この翻訳は不完全です。英語から この記事を翻訳 してください。

Object.create() メソッドは、既存のオブジェクトを新しく生成されるオブジェクトのプロトタイプとして使用して、新しいオブジェクトを生成します。

構文

Object.create(proto[, propertiesObject])

引数

proto
新たに生成されるオブジェクトのプロトタイプになるべきオブジェクトです。
propertiesObject
省略可能。指定されていて、 undefined でない場合、それ自身が所有する一連の列挙可能なプロパティ ( own property — つまり、それ自身に定義されていて、プロトタイプチェインの中では列挙可能でないプロパティ) が、それらのプロパティ名を伴う一連のプロパティ記述子を指定し、新たに生成されるオブジェクトに追加されることになります。これらのプロパティは、 Object.defineProperties() の2番目の引数に対応するものです。

返値

指定したプロトタイプオブジェクトとプロパティを持つ新しいオブジェクトです。

例外

proto 引数が null かオブジェクトではない場合、 TypeError 例外が発生します。

Object.create() を用いた伝統的な継承

以下の例は、伝統的な継承をするための Object.create() の使用方法です。これは、すべての JavaScript が対応している単一継承です。

// Shape - superclass
function Shape() {
  this.x = 0;
  this.y = 0;
}

// superclass method
Shape.prototype.move = function(x, y) {
  this.x += x;
  this.y += y;
  console.info('Shape moved.');
};

// Rectangle - subclass
function Rectangle() {
  Shape.call(this); // call super constructor.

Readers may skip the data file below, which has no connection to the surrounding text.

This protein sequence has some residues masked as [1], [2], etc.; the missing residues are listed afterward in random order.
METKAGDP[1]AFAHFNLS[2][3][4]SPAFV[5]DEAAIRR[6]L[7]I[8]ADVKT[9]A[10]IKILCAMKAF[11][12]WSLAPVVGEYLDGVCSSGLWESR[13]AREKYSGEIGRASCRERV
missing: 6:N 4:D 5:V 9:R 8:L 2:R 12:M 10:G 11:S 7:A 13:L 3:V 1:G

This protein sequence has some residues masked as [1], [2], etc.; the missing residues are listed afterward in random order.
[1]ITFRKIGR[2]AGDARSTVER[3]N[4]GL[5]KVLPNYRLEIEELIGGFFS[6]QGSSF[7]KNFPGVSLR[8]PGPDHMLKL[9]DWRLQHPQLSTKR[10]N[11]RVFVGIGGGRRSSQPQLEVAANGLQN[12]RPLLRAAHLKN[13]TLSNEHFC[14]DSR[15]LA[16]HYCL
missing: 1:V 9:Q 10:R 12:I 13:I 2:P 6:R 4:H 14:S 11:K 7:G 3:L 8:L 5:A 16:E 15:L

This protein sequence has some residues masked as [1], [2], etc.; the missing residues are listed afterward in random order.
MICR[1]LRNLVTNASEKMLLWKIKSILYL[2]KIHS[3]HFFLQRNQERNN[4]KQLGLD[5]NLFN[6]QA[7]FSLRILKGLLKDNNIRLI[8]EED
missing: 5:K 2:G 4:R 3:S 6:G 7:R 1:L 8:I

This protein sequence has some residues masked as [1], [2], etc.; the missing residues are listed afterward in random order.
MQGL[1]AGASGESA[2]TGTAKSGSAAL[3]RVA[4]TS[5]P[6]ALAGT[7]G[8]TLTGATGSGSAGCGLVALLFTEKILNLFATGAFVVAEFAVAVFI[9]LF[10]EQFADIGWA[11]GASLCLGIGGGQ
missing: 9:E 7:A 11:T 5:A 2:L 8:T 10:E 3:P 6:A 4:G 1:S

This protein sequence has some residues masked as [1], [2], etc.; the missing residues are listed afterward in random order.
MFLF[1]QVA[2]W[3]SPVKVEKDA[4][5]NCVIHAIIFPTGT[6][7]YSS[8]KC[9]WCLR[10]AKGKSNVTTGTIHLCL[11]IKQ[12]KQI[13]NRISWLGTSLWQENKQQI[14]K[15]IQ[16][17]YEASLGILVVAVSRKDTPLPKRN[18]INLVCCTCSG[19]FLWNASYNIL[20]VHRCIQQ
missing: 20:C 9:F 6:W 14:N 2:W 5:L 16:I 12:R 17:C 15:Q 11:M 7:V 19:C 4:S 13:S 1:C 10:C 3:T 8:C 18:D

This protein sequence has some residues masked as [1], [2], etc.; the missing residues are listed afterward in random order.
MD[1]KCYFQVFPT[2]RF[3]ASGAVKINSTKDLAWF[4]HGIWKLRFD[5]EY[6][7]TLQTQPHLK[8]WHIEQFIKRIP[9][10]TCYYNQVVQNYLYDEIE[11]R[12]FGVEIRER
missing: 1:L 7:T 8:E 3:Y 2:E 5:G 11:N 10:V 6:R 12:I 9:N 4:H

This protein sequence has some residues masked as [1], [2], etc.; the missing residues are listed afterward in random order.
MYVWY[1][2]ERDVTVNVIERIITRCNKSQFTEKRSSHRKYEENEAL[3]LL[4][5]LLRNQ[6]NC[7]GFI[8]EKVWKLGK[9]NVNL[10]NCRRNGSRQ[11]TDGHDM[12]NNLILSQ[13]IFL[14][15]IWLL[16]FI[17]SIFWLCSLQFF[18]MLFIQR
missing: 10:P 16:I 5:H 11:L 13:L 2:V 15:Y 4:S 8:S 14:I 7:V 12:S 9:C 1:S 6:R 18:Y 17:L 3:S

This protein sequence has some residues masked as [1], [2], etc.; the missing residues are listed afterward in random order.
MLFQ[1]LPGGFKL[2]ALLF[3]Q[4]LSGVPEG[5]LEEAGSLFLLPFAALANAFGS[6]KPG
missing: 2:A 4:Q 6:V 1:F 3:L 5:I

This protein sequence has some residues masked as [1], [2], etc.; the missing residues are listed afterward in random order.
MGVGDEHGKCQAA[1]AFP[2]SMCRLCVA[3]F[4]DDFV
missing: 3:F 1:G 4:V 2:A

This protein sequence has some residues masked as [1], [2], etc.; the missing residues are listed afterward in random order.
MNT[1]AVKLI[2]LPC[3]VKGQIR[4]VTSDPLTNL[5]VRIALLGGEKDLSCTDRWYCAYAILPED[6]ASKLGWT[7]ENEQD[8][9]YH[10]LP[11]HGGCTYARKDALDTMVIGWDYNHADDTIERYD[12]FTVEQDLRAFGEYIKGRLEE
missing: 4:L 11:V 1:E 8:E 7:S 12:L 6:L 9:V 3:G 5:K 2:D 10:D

}

// subclass extends superclass
Rectangle.prototype = Object.create(Shape.prototype);
Rectangle.prototype.constructor = Rectangle;

var rect = new Rectangle();

console.log('Is rect an instance of Rectangle?',
  rect instanceof Rectangle); // true
console.log('Is rect an instance of Shape?',
  rect instanceof Shape); // true
rect.move(1, 1); // Outputs, 'Shape moved.'

複数のオブジェクトから継承したい場合は、ミックスインが可能です。

function MyClass() {
  SuperClass.call(this);
  OtherSuperClass.call(this);
}

// inherit one class
MyClass.prototype = Object.create(SuperClass.prototype);
// mixin another
Object.assign(MyClass.prototype, OtherSuperClass.prototype);
// re-assign constructor
MyClass.prototype.constructor = MyClass;

MyClass.prototype.myMethod = function() {
  // do something
};

Object.assign() は OtherSuperClass プロトタイプから MyClass プロトタイプへプロパティをコピーし、 MyClass のすべてのインスタンスで利用できるようにします。 Object.assign() は ES2015 で導入され、ポリフィルを利用することができます。古いブラウザーへの対応が必要な場合は、 jQuery.extend() または _.assign() を利用することができます。